Green Project Upgrades You Can Do To Keep Your Home Sustainable

Are you fed up with utility bills on the rise? Perhaps you want to update your home to make it more sustainable and help protect the planet. Whatever your reason for making the changes, green projects can transform your place into an oasis of peace and tranquility. Often, tiny updates will gradually improve the energy efficiency in your house. Besides saving money, these minor touches will positively impact the environment and your overall health. Ultimately, green finishes will increase the value of your property if you decide to sell it in the future. According to a report from the U.S. Green Building Council, the interest in green and energy-efficient homes is constantly rising. LEED-certified homes are tending and have jumped by 19 percent since 2017. Moreover, greener properties sell more quickly and at higher prices.

So, how do you start introducing environmentally friendly touches? Will you have to take on significant construction and renovation projects? Many homeowners may get overwhelmed by the available options and statistics. Others may be demotivated due to high investment costs and give up the green fixes. However, there are endless little upgrades that conserve water and electricity, reduce household waste, and promote your well-being. Above all, you can aim to create a better living space that appeals to your senses. As you explore your options, here are several ideas to inspire your next green update and make your home more energy efficient.

Prioritize energy-efficient bulbs

While this tip may seem obvious, it will dramatically impact your monthly electric bill. Switching to eco-friendly lighting across the entire property will likely save you hundreds of dollars a year. Plus, it is a good starting point for your intention to make the household greener. Replacing old bulbs is a straightforward way to transition to eco-friendly living. According to Top 10 Consultants, incandescent lights and CFLs harm our health and the environment. Due to the mercury (heavy metal) content, CFLs are major pollutants when disposed of in landfills.

Conversely, LED lights don't contain toxins and are more durable than traditional bulbs. They use 90 percent less energy and may last 100,000 hours (via Blogging Junction). Plus, the emitted light is high-quality and naturally directional. While the upfront costs can quickly add up, installing LED lights is a wise investment in the long term. Typically, you pocket about $100 per year by replacing the five most used light bulbs at home.

Ditch inefficient appliances

Whether you're remodeling or an old model stopped working, shopping for new appliances can be challenging. What should you focus on to make the best pick? To be on the safe side, consider the selling price and the cost of operating the device during its lifetime. Typically, older appliances are inefficient and thus waste your time and money. Newer alternatives cut down the electricity required for operation and work faster. They can also reduce greenhouse emissions and fight global warming, per Residence Style. Consider replacing everything from irons and furnaces to dishwashers and fridges. Investing in sustainable models will lower overall energy consumption and improve your quality of life.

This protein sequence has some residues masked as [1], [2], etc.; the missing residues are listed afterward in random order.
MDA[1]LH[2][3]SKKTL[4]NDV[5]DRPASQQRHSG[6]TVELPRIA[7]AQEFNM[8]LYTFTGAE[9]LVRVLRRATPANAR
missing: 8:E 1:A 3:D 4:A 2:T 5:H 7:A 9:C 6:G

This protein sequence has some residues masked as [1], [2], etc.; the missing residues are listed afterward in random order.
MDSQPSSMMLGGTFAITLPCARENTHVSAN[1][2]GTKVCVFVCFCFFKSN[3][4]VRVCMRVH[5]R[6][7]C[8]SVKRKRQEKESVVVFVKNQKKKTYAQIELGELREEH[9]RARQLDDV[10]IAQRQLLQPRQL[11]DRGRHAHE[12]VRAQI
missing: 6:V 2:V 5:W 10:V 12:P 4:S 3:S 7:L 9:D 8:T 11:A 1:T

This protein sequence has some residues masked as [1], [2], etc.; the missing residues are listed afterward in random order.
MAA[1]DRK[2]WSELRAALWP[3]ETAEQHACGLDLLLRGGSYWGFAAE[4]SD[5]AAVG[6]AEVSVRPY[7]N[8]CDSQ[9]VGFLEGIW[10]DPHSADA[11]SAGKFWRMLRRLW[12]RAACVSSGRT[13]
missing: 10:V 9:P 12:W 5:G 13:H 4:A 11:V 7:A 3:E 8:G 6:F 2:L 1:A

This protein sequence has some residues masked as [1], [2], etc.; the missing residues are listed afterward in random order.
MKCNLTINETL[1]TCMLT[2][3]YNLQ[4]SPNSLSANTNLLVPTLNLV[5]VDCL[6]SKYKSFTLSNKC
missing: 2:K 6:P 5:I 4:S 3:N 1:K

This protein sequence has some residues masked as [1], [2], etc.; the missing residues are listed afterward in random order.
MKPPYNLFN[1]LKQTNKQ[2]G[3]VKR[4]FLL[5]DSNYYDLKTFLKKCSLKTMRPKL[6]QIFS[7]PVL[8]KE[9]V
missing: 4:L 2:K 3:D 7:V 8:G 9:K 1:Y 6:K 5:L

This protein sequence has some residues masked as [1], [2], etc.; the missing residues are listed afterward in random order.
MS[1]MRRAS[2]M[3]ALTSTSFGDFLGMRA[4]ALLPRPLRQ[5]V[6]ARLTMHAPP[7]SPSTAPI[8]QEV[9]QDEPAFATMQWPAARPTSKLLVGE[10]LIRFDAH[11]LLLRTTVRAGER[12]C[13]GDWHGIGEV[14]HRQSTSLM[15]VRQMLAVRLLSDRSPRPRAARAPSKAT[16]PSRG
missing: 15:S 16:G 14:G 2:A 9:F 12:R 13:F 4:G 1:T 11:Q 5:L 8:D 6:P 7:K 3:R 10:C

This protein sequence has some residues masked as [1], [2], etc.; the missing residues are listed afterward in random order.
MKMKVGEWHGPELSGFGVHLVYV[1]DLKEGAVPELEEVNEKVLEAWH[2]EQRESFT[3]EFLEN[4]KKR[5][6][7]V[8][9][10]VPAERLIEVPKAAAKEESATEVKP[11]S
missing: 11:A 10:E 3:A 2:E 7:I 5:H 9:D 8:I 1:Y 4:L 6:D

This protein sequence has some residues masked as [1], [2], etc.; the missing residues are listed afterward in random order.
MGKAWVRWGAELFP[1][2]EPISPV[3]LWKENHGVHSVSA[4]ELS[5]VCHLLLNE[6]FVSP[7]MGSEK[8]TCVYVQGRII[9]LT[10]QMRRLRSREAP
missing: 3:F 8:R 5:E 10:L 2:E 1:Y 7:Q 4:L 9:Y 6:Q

Look for the ENERGY STAR® label because these models exceed the minimum federal requirements for efficiency and quality (via United States Department of Energy). To do so, read the Energy Guide Label on the appliance when shopping and learn about its features. Checking the attached black and yellow label will help you ensure the items run at a low operating cost.

Install an energy-efficient HVAC and smart thermostats

The HVAC system makes the most of your household energy consumption. In addition to investing in energy-efficient appliances, upgrading your heating, ventilation, and air conditioning is even more critical. Combined with advanced thermostats, these upgrades can result in a sustainable house design. The best approach is to install the HVAC system when designing your house. This way, you can divide the place into zones for heating and cooling at specific times. You can easily control the overall temperature and use less energy. Even if you install a new system, you can save between 20 and 40 percent in energy costs, per AC Contractors.

Once you complete the HVAC project, swap out the old thermostat for a modern one. A smart thermostat will adjust the heating and cooling system to avoid excess work. The upfront investment runs from about $130 to $300, but it will soon pay off (via Home Security Store). Pricier models offer advanced features, such as geofencing and remote voice control activation.

Monitor your outlet socket use

Think about how many cords you leave plugged in every day. Appliances like your fridge probably need to operate 24/7, but what about the TV, electric toothbrushes, computers, and phones? Do they also have to be constantly charging and consuming energy? Certainly not. When not in use, plugged gadgets use phantom energy. While this it's usually a small amount, it adds up if you consider all busy outlet sockets together. Northeast Power estimates they can waste between 4 and 12 percent of the total household energy. The average cost to run household components turned off is about $70 per year.

Unplugging every appliance at home can be tricky. Yet, there are some things you can do to cut the energy bill. For example, use automatic power strips and outlets (via Eartheasy). These let you set timetables and turn your appliances off at specific times. Another method for eliminating phantom loads is switching off all lights, even small LED ones, glowing in the house. Similarly, don't forget to unplug fully charged electronic devices.